disorders and "inclusive therapy." (Inclusive therapy,
basically, is where all the children in the class,
challenged or not, learn in a group, and can benefit from each others
Most experts agree that inclusive therapy is great for a child with a mild
to moderate delay of speech. The controversy starts when you talk
about "severe" speech delays. Typically, apraxia
creates severe delays in speech. With severe delays, the
most positive statements about inclusive therapy the experts stated is
"yet to be determined." In fact, many experts felt that
inclusive therapy would be detrimental to a child with severe speech
delays. On the other hand, experts on apraxia in children agree
about the benefits and necessity of one on one learning for these apraxic
above in mind, then isn't
daycare worse than inclusive therapy for children with apraxia since
children can attend daycare from as young as 6 months? If both
parents have to work, wouldn't a one on one nanny be better for a baby or
toddler diagnosed with apraxia? (If it's affordable) Verbal
apraxia can't be diagnosed as young as 6 months, but according to the
apraxia can be diagnosed as young as 18 months. (Once awareness is raised, and
parents and professionals can spot the warning signs,
perhaps even younger)
it's possible, maybe as the Mom and Dad of a child diagnosed with apraxia you could look into how one of you can work from
home, take your work from the office home when you can, or cut down on
would give YOU more time with your child.
As parents that work from home, Glenn and I have found our schedules to be much more flexible now than when we
worked at an outside office. Most likely, if your child is diagnosed with apraxia, he or she
already spends some time in a pre-school disabled program,
or early intervention program through the
state you live in, or through the school system in the town you live in.
(A great time to get your work done!)
Tanner was diagnosed with apraxia we have done with him what we believed helped
Dakota. In addition to praying he will overcome this
challenge, we spend as much time as possible “working” with him. (Of
course he thinks it’s playing, and sometimes it is!)
Many people who hear Tanner on the “Talking Page” say how great
he is doing! We say positive things
to our children about who they are, or what they do throughout the day. We
believe that Tanner sings all the time because all of us tell
him, including Dakota, "what a beautiful voice" he has,
and that he belongs on TV, so that everyone could hear him. We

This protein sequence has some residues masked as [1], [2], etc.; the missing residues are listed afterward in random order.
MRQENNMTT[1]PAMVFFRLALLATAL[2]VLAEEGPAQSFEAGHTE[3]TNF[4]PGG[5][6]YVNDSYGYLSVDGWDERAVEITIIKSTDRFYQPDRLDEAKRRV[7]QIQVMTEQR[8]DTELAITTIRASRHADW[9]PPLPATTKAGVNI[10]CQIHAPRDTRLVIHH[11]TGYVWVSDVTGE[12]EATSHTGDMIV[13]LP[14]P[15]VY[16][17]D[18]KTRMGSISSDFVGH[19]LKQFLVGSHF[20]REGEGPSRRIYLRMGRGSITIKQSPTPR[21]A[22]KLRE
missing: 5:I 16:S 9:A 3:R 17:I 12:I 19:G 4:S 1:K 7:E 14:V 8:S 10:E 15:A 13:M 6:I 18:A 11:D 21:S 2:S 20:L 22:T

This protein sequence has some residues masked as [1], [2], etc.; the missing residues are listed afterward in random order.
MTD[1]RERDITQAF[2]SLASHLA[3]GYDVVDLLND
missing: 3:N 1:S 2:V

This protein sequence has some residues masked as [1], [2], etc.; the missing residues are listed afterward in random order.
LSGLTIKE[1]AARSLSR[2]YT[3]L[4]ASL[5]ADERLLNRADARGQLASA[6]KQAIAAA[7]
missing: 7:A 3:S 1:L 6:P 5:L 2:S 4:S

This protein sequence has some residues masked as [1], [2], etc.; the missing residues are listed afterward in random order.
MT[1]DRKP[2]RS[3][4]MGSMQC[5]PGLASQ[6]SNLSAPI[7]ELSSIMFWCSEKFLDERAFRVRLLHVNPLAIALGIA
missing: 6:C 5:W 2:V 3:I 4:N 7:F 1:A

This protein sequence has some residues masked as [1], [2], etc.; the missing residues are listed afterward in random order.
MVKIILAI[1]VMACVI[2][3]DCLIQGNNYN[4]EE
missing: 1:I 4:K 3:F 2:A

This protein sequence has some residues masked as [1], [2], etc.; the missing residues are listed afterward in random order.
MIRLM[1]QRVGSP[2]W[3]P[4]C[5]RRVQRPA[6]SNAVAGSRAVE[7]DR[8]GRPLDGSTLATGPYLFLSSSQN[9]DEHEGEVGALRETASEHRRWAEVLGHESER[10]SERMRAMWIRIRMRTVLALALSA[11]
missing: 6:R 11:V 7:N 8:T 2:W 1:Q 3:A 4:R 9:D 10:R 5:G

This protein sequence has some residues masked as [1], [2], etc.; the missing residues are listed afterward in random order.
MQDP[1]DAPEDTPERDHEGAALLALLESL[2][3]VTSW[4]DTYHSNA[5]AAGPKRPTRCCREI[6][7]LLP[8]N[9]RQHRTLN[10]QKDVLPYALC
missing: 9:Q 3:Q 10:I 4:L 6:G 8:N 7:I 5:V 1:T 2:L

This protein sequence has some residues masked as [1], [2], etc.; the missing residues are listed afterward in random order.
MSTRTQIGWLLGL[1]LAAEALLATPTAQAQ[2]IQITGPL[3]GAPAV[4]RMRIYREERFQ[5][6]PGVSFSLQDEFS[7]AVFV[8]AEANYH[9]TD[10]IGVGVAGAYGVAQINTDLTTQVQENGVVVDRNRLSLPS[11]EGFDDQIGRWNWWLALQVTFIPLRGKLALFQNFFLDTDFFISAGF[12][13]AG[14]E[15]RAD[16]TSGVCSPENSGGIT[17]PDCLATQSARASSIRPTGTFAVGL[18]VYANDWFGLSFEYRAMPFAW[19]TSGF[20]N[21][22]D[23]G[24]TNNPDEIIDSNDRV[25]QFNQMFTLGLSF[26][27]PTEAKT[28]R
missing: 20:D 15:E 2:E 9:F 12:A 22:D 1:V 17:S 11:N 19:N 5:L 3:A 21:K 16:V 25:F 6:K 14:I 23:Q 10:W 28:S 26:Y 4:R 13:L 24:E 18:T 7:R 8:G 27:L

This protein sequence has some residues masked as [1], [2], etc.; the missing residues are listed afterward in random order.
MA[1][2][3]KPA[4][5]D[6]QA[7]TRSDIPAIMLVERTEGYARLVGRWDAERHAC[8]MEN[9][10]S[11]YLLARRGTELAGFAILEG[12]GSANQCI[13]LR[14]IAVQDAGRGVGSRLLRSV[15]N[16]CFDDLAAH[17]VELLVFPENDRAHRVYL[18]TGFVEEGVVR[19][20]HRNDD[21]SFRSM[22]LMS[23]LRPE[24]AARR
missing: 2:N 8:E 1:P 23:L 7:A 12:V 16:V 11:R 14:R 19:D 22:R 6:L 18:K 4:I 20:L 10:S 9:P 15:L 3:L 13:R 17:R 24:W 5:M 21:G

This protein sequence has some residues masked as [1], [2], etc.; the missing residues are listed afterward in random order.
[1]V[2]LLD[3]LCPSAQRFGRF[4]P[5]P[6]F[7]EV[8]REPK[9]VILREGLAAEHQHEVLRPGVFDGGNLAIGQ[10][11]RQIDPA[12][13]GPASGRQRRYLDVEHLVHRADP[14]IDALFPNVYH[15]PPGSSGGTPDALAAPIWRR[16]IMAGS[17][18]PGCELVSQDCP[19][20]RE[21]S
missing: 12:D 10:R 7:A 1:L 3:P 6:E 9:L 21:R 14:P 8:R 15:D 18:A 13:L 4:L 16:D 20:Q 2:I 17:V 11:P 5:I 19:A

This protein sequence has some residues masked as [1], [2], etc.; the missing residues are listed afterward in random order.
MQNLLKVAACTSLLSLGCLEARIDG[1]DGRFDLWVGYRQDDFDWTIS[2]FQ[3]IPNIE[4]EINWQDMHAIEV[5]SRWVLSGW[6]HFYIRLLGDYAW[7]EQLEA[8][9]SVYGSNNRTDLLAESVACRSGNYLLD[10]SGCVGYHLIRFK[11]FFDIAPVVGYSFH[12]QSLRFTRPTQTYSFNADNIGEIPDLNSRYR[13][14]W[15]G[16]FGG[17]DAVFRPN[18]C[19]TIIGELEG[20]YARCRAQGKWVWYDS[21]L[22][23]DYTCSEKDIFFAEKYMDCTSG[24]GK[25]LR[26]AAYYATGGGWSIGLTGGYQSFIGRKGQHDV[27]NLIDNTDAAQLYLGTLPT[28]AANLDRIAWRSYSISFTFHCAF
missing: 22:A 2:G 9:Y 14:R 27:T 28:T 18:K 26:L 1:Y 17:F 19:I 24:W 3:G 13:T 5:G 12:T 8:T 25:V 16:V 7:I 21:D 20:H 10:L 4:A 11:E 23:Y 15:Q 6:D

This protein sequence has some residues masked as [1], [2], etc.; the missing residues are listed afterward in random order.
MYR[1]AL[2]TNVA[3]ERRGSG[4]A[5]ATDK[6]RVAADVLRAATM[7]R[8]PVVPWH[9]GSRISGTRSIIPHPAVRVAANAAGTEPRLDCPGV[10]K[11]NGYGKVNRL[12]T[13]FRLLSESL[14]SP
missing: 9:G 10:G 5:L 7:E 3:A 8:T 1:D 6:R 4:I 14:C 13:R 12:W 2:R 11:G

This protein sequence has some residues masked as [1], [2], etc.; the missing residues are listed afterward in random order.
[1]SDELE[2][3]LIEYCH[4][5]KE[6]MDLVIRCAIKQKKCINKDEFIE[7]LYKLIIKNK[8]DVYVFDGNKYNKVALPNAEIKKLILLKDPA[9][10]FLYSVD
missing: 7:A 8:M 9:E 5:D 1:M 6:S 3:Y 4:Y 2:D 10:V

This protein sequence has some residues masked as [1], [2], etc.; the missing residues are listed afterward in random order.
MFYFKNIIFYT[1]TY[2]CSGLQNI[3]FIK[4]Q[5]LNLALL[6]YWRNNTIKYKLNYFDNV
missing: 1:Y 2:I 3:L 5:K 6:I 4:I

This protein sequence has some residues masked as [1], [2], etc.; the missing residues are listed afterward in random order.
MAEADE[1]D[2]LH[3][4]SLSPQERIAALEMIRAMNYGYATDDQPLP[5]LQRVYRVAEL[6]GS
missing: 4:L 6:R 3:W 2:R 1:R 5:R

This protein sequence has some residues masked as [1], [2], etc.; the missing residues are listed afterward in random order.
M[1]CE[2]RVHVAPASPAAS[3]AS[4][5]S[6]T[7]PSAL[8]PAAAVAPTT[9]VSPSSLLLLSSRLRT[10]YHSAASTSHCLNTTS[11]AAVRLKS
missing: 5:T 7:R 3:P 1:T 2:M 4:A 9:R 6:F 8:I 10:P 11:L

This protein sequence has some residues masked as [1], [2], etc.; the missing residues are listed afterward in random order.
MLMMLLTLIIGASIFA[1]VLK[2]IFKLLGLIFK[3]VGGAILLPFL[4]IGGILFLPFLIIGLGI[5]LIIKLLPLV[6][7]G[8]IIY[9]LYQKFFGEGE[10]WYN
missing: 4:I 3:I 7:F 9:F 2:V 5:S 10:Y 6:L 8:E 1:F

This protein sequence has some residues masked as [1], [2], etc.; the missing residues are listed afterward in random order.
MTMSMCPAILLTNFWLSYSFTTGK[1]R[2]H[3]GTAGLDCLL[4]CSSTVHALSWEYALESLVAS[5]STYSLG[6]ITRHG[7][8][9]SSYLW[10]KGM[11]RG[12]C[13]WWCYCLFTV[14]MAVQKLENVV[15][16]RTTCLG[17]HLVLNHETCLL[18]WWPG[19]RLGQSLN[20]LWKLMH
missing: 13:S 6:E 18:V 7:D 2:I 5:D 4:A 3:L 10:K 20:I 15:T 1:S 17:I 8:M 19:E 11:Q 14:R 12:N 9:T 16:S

said this even when he only had few words, and used to sing the B-I-N-G-O
song "B-B-B-B." Funny thing is, we said this to him
for years, long before we knew that one day he would be singing on
If 4 years from
now Tanner is talking just like every other child, and people wonder if he
ever had “severe oral and verbal apraxia,” who cares?
Only we know how much time during the day we have spent working and playing with Tanner.
parents are afraid of going for an Early Intervention evaluation for fear
their child will be accepted and "be labeled." Shockingly,
some professionals buy into that as well! Fortunately
that never was a thought to us, we would rather have a two or three year
old with a "label" than a nine year old that couldn't say his
We didn't want to be parents that looked back and said, "if
For us we
took the words "work with your child" literally! Both of
us have extensive, successful backgrounds working outside the home, but
for the past 6 years, I have worked from home, and Glenn joined me to also
work from home 3 years ago. Our family is like a team, we have fun
together, and work together. For us, the
greatest thing about both of us working from home is that we always know
that Dakota and Tanner have the best possible people watching and
playing and working with them.
more thought: There are no
definites in life, only better odds.
to you and yours!
and Glenn Geng and our little miracles:
Dakota and Tanner
parents, maybe neither of you can work from home.
Please don't let what we've written here offend you, or make you feel guilty
in any way; We are only letting you know what
worked for us. We are not “experts,”
only parents who have gone through, and are going through, special needs for
Even if you can't be home
with your child, perhaps after reading this, you will examine closer the
person or people that will spend the majority of the day with your child
diagnosed with oral or verbal apraxia.